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Wildlife: A Mini Unit Study
Learning from nature can be one of the most fun and rewarding experiences for children. If you have a child reluctant to learn using traditional classroom methods, trying using nature first to get them to understand learning can be fun and interesting rather than a boring chore. Here is a unit with some ideas for wildlife study. It also makes a great first science unit.
1. Name the things all plants and must have to live.
2. Tell what a habitat is.
3. Visit a nature center, wildlife refuge, recreation area, park, or wildlife management area. Find out if and how the area is managed for wildlife.
4. Know the poisonous plants in your locality and where each is most likely to be found. Know what to do if you touch a poisonous play and how to act if you see a poisonous animal.
5. Find out which bird, tree, and flower has been chosen to represent your state. Find out why each was chosen.
§ Learn what makes insects different from other living things
§ Learn to identify ten species
§ Learn about the life cycles of mosquito, a grasshopper, and a butterfly or moth
§ Learn about a colonial insect and what different members of the group do
§ Watch an insect build a nest
§ Tell what makes mammals different from other living things
§ Identify five species of wild mammals in your area
§ Learn about the life history of one mammal from each of these groups: those that fly, that live underground, that live on land, that live in water, that live in trees
§ Find out which mammals are protected by the laws of your state and the federal government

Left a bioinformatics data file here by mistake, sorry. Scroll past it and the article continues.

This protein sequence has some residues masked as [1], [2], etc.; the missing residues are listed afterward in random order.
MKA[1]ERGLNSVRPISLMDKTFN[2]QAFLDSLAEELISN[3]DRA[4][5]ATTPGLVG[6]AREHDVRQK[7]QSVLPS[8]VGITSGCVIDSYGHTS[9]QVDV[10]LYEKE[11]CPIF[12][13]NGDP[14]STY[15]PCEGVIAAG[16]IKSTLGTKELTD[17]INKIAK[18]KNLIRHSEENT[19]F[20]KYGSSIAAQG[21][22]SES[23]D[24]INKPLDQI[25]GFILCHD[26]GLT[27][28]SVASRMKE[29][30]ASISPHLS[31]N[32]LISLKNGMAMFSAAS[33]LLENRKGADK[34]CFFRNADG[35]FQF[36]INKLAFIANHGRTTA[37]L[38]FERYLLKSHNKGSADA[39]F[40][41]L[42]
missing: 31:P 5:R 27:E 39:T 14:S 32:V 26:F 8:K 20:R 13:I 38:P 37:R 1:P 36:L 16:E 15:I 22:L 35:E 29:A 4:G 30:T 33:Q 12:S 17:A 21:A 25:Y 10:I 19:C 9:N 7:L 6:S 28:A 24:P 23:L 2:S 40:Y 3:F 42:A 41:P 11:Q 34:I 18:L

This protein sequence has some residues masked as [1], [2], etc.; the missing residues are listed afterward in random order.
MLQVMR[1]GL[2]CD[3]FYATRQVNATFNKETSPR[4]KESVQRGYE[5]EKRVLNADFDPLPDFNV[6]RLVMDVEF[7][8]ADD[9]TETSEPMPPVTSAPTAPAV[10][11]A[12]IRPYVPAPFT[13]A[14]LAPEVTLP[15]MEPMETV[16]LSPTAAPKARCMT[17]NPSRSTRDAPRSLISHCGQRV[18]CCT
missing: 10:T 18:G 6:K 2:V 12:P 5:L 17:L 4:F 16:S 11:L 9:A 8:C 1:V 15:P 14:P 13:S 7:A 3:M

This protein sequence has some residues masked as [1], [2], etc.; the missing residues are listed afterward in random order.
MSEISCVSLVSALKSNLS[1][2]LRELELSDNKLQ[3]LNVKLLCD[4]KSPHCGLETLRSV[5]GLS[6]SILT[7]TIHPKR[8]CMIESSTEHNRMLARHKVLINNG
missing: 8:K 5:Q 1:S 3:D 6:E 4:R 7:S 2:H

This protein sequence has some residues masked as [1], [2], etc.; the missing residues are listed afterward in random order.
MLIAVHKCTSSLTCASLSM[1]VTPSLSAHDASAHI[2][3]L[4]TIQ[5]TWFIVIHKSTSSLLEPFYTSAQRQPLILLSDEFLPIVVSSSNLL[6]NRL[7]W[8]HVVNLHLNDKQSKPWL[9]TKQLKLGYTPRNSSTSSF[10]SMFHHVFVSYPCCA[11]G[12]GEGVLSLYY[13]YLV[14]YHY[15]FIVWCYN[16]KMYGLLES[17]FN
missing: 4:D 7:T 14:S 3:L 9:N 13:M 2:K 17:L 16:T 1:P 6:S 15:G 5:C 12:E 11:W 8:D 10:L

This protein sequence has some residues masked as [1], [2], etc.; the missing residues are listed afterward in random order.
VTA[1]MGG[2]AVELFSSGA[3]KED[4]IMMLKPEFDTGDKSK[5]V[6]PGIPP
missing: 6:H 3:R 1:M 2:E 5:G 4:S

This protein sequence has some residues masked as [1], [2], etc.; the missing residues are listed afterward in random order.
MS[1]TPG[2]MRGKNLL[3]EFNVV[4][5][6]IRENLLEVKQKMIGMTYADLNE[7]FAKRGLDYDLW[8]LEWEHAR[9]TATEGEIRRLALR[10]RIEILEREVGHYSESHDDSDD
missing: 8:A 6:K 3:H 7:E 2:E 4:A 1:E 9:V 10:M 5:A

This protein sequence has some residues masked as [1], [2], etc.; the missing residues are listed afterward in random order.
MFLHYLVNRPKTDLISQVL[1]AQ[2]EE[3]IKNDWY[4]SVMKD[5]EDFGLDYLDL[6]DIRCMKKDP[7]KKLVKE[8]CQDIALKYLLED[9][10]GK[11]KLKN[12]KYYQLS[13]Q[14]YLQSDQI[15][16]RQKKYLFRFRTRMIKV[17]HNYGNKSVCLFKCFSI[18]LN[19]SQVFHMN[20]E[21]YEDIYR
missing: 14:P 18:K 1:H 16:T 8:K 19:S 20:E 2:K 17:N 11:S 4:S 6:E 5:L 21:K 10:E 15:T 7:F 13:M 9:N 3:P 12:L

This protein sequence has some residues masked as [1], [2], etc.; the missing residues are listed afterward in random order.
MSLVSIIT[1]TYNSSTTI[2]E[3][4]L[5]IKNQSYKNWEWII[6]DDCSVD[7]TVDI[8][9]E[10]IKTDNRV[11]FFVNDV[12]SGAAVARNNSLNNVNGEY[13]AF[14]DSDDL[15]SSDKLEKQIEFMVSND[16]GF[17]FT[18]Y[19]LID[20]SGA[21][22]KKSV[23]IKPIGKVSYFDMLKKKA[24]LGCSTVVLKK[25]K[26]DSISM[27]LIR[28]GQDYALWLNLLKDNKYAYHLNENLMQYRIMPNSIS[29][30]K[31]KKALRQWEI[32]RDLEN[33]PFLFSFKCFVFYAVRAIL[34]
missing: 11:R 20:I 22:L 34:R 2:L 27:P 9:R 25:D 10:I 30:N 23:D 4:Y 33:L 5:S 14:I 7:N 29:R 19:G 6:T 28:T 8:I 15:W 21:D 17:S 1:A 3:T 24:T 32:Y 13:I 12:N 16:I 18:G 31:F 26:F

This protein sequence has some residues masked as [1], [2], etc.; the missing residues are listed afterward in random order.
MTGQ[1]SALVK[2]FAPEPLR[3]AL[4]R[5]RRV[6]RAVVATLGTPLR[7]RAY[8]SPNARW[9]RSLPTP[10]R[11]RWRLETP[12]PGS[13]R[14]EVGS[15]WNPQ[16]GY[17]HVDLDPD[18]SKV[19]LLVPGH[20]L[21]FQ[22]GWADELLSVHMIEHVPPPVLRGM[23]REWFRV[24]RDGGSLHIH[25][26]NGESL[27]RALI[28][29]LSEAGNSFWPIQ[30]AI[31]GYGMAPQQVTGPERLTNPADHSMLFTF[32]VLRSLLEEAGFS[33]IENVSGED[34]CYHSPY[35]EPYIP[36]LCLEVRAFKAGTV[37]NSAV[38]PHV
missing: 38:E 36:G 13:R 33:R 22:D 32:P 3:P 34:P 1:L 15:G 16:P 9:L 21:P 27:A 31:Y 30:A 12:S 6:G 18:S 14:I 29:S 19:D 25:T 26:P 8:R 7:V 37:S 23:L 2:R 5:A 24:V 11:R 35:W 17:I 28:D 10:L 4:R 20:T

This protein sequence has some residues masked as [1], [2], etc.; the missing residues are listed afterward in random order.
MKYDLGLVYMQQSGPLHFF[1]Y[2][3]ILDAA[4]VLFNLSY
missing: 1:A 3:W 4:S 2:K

§ Tell what makes birds different from other living things
§ Identify at least five birds in your area
§ Find out how and why birds are protected by law
§ Try to watch a bird build a nest
9. Reptiles and amphibians:
§ Learn what makes reptiles and amphibians different from other living things
§ Tell the differences between reptiles and amphibians
§ Learn which can be handled
§ Learn to recognize at least five species in your area
§ Learn how and where the young are born and what they eat
§ Learn which ones are protected by law in your state/country
§ Learn to recognize at least five species of fish in your area
§ Learn what each one eats and what eats it
§ Learn about the life of one fish in each of these groups: bony fish, fish with cartilage skeleton, lamprey
§ Visit a fish hatchery or aquarium and find out what laws protect fish
11. Trees and woody plants:
§ Learn to identify ten species in your area
§ Think about what would happen to the trees in your area in a fire, flood, or windstorm
§ Plant and care for a tree
§ Find out if any trees are protected by law in your state
§ Watch the formation of buds and leaves.
12. Herbaceous plants:
§ Learn to recognize ten wild plants in your area
§ Learn about the habitat of the wild plants you chose
§ Learn two ways that flowers are fertilized or that plants reproduce
§ Learn how the seeds of five plants are dispersed
§ Find out what plants are protected by law in your state or area
§ Grow a plant from a seed and record its growth for one month
In addition to the above categories, you can design your own to study (fungi, lichens, mosses, whales, spiders, sea shells, etc.)
§ Learn what makes the category different from other living things.
§ Learn to identify some species by size, shape, or some other distinguishing mark. Learn about their life cycle, diet, and reproduction. Make something to attract, protect, or observe your category.
§ Know the state and federal laws that protect your category.
§ Find out if any species are in danger of extinction and if anything is being to done help it survive.